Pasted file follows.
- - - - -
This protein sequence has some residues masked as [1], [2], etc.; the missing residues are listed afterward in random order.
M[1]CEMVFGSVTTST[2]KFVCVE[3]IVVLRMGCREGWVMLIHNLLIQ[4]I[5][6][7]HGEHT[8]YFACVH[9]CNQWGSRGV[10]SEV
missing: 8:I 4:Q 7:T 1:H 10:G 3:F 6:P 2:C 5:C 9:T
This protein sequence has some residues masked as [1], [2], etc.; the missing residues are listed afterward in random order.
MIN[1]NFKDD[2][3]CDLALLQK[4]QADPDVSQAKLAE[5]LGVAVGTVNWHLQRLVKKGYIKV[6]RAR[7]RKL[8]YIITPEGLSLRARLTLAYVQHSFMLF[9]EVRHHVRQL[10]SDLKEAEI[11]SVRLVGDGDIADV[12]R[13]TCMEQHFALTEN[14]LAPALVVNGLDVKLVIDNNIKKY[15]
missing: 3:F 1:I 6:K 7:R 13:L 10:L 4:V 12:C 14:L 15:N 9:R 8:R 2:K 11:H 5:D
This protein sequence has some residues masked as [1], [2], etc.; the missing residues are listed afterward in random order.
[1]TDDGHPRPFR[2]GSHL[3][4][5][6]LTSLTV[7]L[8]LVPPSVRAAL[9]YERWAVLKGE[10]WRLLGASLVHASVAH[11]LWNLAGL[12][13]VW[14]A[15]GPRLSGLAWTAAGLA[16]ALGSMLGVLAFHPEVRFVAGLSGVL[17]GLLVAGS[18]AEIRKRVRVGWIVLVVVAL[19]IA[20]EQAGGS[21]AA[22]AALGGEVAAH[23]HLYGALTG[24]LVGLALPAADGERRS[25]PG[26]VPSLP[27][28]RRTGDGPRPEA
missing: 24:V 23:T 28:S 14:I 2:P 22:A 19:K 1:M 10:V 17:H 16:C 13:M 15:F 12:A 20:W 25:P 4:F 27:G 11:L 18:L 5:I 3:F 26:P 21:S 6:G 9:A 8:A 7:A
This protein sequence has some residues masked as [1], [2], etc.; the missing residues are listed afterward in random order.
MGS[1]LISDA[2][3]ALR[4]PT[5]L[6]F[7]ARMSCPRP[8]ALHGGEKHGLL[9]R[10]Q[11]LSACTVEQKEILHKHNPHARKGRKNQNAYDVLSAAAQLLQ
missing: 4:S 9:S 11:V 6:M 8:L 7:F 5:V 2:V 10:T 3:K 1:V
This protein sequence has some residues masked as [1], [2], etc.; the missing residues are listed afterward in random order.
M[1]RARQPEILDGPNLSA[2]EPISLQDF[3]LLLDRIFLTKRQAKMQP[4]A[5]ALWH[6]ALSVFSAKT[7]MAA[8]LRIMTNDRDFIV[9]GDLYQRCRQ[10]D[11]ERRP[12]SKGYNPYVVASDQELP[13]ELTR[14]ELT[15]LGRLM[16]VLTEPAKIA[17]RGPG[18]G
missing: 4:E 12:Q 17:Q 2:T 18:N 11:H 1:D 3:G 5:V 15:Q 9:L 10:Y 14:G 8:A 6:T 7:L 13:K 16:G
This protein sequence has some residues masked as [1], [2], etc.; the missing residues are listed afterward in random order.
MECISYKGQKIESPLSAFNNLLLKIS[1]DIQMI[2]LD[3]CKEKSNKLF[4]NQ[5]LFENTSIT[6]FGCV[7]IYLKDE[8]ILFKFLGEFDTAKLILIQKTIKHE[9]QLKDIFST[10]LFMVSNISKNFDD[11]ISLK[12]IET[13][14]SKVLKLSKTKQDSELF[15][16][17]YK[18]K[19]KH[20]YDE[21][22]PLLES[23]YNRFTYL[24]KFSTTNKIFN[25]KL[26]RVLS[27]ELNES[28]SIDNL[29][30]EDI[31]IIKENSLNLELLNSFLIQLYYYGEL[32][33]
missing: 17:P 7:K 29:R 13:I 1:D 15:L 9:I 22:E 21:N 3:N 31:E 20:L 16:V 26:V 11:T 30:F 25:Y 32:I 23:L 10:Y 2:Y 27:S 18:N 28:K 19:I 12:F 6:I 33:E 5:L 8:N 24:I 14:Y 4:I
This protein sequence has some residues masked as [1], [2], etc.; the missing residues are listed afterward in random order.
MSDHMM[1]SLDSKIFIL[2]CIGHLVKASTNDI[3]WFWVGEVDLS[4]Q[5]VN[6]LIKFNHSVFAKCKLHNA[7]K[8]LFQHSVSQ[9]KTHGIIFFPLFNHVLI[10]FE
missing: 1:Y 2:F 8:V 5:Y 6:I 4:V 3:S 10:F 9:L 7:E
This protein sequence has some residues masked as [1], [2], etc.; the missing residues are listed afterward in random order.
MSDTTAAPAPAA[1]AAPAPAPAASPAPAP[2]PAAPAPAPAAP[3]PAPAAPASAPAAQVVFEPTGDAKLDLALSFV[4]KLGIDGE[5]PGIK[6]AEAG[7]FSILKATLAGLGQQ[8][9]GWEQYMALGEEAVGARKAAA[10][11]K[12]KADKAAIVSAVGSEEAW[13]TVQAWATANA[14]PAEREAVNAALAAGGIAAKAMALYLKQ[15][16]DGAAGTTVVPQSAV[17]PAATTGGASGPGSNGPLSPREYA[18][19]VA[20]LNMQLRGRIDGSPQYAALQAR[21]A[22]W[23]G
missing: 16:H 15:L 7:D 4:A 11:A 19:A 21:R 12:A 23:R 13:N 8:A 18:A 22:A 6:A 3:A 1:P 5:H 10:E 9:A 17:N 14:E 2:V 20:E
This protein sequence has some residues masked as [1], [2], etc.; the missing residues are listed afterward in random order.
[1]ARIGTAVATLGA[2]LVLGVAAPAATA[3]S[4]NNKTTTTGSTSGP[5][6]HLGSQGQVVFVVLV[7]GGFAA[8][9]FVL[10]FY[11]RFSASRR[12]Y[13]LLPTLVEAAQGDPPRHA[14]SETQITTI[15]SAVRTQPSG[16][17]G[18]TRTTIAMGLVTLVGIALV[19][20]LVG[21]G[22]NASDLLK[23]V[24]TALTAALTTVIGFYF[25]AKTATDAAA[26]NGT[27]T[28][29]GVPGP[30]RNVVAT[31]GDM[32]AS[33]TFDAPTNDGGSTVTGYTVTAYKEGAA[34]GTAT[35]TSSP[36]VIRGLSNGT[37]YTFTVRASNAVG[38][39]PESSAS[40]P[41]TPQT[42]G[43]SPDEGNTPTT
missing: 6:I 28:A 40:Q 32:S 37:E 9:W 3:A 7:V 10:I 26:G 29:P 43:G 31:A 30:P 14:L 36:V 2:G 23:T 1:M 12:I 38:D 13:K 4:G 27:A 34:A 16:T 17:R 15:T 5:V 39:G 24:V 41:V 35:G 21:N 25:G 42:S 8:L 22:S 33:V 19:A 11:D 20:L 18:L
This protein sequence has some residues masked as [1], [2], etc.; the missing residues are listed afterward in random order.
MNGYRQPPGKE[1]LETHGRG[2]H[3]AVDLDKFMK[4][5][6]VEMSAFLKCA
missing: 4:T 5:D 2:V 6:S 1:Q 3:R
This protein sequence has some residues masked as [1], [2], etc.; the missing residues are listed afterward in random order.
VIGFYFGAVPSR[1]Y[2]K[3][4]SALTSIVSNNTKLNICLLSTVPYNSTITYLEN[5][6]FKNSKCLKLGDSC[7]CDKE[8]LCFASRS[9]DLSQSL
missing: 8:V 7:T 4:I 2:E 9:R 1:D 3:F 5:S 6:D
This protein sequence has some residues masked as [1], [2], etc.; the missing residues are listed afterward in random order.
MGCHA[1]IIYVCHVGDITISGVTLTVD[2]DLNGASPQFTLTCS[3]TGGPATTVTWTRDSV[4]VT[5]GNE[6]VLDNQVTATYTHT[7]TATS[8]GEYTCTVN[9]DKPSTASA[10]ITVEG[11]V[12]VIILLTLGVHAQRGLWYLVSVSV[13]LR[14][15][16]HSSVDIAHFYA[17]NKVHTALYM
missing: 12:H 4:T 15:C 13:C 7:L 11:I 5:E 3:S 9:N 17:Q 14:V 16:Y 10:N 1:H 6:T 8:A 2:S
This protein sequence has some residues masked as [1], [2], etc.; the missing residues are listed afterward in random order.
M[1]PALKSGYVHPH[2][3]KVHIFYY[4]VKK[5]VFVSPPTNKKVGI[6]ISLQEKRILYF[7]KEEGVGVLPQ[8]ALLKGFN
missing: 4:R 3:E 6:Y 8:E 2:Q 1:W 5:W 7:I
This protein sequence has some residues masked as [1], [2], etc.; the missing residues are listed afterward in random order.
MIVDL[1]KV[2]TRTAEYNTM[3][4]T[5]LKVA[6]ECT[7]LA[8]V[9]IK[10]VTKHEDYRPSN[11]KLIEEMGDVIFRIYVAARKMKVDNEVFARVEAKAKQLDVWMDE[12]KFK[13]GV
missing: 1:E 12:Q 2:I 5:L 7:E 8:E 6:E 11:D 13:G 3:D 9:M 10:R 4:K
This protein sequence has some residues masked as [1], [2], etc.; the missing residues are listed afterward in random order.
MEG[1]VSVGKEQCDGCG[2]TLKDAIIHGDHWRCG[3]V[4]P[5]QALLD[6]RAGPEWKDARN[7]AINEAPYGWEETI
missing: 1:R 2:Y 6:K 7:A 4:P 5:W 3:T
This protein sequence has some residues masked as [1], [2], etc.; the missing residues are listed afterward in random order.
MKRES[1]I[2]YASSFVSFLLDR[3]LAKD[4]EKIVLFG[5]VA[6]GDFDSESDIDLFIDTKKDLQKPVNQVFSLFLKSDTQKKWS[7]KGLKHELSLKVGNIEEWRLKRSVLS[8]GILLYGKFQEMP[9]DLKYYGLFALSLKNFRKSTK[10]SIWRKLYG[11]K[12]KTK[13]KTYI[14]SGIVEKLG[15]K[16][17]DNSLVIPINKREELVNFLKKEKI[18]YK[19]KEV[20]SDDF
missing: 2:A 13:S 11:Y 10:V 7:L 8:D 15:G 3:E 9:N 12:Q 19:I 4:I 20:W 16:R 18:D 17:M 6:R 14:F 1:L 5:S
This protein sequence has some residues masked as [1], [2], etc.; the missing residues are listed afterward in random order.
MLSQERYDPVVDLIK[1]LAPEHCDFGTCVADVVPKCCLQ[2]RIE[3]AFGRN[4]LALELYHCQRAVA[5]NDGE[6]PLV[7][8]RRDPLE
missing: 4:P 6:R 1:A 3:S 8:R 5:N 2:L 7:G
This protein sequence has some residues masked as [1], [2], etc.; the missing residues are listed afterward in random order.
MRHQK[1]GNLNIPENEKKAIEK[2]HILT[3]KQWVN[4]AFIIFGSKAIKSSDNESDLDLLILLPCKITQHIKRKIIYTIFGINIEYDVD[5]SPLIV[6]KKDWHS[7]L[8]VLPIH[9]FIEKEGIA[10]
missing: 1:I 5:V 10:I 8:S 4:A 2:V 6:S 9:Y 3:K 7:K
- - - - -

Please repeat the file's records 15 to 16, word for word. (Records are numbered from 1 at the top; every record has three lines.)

This protein sequence has some residues masked as [1], [2], etc.; the missing residues are listed afterward in random order.
MEG[1]VSVGKEQCDGCG[2]TLKDAIIHGDHWRCG[3]V[4]P[5]QALLD[6]RAGPEWKDARN[7]AINEAPYGWEETI
missing: 1:R 2:Y 6:K 7:A 4:P 5:W 3:T
This protein sequence has some residues masked as [1], [2], etc.; the missing residues are listed afterward in random order.
MKRES[1]I[2]YASSFVSFLLDR[3]LAKD[4]EKIVLFG[5]VA[6]GDFDSESDIDLFIDTKKDLQKPVNQVFSLFLKSDTQKKWS[7]KGLKHELSLKVGNIEEWRLKRSVLS[8]GILLYGKFQEMP[9]DLKYYGLFALSLKNFRKSTK[10]SIWRKLYG[11]K[12]KTK[13]KTYI[14]SGIVEKLG[15]K[16][17]DNSLVIPINKREELVNFLKKEKI[18]YK[19]KEV[20]SDDF
missing: 2:A 13:S 11:Y 10:V 7:L 8:D 15:G 3:E 9:N 12:Q 19:I 4:I 20:W 16:R 18:D 17:M 6:R 14:F 1:L 5:S